A clique of mobile app entrepreneurs is feeding a new breed of business school graduate. A group of up-starters experimenting with software development are helping to drive competition in what has been a technology market hotspot.
Instead of pursuing corporate careers, they are writing business plans during MBA and master programs, and developing their products upon graduation.
Many of these entrepreneurs are also collaborating with developers from their business schools’ universities.
In the course of doing so, they are also helping to sustain a sector which many mobile developers fear is beginning to wane.
According to Deloitte, the consultancy, nearly a third of smartphone users do not download apps for their devices in a typical month. The average number of apps downloaded on a monthly basis has fallen considerably this year, Deloitte says in a survey of customers in the UK.
Smartphones have started to saturate mobile markets across Europe and the US, so users downloading new apps have become many developers’ primary sources of growth.
For start-ups, many rely on the app stores of Apple and Google, which both companies claim support a huge slice of industry developers in Europe.
Ali Ahmed, CEO of London-based Lutebox, like many in the sector allows users to download his flagship app for free in the iTunes store. “User growth – our key focus right now,” Ali said. “Once we have a large user base, there are ideas to monetize it.”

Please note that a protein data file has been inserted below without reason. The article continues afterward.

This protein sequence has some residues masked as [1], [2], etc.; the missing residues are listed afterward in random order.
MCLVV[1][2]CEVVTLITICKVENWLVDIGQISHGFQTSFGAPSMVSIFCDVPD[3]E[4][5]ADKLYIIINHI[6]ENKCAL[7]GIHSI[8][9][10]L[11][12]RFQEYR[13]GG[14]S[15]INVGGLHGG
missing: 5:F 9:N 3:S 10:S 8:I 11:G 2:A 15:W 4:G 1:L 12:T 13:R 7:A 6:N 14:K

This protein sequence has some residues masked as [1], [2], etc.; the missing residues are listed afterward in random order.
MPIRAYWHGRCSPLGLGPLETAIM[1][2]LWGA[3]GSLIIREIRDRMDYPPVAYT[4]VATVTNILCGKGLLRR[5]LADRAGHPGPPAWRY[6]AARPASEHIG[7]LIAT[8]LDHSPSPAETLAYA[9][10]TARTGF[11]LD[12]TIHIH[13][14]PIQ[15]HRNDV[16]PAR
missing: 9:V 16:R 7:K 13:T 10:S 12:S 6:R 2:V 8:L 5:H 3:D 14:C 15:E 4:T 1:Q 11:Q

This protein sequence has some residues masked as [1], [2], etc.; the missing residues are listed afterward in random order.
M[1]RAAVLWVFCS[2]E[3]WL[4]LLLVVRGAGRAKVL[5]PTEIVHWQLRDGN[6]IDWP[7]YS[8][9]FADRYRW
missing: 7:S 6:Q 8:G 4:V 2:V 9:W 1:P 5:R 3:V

Venture capital firms are showing a renewed willingness to invest in start-up mobile companies.
According to Crunchbase, a site that gathers data on start-up investments, about 30 mobile start-ups closed funding rounds in July, an 11-month high.
Significant investments have been made in firms this year including Secret, a messaging app which raised $25 million, and organizational application Trello, which raised $13 million.
Index Ventures, the European investment group that backed mobile game-maker King Digital and takeaway website and app Just Eat, raised €400 million in June to invest in early stage technology start-ups.
But Deloitte’s survey will stoke fears that it is becoming increasingly difficult for app makers to gain market share.
The volume of apps available has made it harder for creators to gain visibility for their products. Download rates have also begun to slow – the number of smartphone users who do not download any apps has reached 31%, a steep increase on last year, according to Deloitte.
Some of the biggest app makers have struggled. King Digital Entertainment, maker of the popular Candy Crush Saga mobile game, last week cut its sales output, sending shares down more than 20%, after a torrid stock market debut in March.
Amidst the competition to find the next killer app, a troupe of MBA graduates have launched mobile development start-ups in an attempt to claim a cut of the market.
Euclides Major, co-founder of deals app MYGON, draws inspiration from Groupon, the Nasdaq-listed discounter. “We really tried to understand why the concept was booming,” Euclides said.
His free-to-download smartphone app allows users to discover local deals in Portugal. Traders sign-up to the platform and pay MYGON a fee.
“Where can I go for lunch? What am I going to do tonight? Open up the app, locate where you are, and see what deals are available to you right now,” Euclides said.
The app aggregates deals and discounts with restaurants, spas and other recreational businesses. MYGON has taken the daily deals concept and combined it with technology to create a sleek-looking app.
“It’s a very convenient way for users to book any type of service, and for merchants to build a local, real-time deals platform,” Euclides said.